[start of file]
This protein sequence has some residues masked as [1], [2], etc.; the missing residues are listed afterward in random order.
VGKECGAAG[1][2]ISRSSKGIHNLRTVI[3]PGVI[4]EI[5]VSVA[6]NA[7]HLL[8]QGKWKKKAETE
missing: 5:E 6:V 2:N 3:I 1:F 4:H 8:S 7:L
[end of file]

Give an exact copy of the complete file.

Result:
This protein sequence has some residues masked as [1], [2], etc.; the missing residues are listed afterward in random order.
VGKECGAAG[1][2]ISRSSKGIHNLRTVI[3]PGVI[4]EI[5]VSVA[6]NA[7]HLL[8]QGKWKKKAETE
missing: 5:E 6:V 2:N 3:I 1:F 4:H 8:S 7:L